2. Negotiate with your utility companies to ask for a payment extension — or a lower monthly bill. You can do this on your own or by signing up for a service like BillCutterz or Trim.
  3. Ask your employer for an advance on your paycheck. Some employers partner use payroll systems that offer low-cost advances.
  4. Turn to friends or family for help. If it makes you more comfortable, you can draw up a contract with specific rates and terms for repayment.
  5. Reach out to local nonprofits and charities for help. Many offer assistance to people who need help with small, short-term expenses like gas money, groceries and even medical bills.

Read about other ways to avoid payday loans

Bottom line

You have several options if you want to borrow $50 today, from pawnshop loans to pay advance apps. However, you might not have so much luck with payday lenders, since many don’t offer loans this low in all states.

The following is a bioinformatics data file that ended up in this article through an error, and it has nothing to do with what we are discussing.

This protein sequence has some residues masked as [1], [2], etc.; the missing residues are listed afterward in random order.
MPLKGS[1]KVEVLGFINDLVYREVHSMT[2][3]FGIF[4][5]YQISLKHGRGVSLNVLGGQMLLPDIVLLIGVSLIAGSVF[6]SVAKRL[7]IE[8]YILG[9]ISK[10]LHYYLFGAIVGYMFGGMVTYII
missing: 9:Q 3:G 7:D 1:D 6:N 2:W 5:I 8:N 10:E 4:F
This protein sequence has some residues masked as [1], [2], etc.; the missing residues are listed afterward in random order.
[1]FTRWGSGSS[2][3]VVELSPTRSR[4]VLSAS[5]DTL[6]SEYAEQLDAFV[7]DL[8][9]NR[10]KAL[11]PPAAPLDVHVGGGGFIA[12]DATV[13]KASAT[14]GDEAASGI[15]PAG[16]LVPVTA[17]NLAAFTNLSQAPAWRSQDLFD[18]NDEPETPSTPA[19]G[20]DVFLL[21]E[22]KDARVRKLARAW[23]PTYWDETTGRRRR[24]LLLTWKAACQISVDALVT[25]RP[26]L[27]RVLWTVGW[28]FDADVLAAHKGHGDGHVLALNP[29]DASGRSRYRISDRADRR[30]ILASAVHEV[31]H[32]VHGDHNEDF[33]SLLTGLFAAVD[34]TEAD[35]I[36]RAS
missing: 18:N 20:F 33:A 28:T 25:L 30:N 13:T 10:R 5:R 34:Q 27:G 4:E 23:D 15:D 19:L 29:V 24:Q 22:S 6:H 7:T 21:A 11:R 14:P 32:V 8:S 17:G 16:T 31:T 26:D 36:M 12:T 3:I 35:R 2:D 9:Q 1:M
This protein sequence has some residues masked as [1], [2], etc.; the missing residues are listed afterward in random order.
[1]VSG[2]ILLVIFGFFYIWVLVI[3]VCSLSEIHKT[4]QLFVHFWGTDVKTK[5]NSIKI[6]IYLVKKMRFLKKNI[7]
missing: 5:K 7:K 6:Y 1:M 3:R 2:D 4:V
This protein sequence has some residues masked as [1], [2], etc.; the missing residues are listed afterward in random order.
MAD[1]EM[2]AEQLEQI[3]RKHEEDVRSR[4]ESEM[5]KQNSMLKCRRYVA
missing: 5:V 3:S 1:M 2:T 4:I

You can learn more about your short-term loan options by reading our guide to payday loans.

Looking for a different loan amount?

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Anna Serio was a lead editor at Finder, specializing in consumer and business financing. A trusted lending expert and former certified commercial loan officer, Anna's written and edited more than 1,000 articles on Finder to help Americans strengthen their financial literacy. Her expertise and analysis on personal, student, business and car loans has been featured in publications like Business Insider, CNBC and Nasdaq, and has appeared on NBC and KADN. Anna holds an MA in Middle Eastern studies from the American University of Beirut and a BA in Creative Writing from Macaulay Honors College at Hunter College, CUNY. See full bio

Anna's expertise
Anna has written 251 Finder guides across topics including:
  • Personal, business, student and car loans
  • Building credit
  • Paying off debt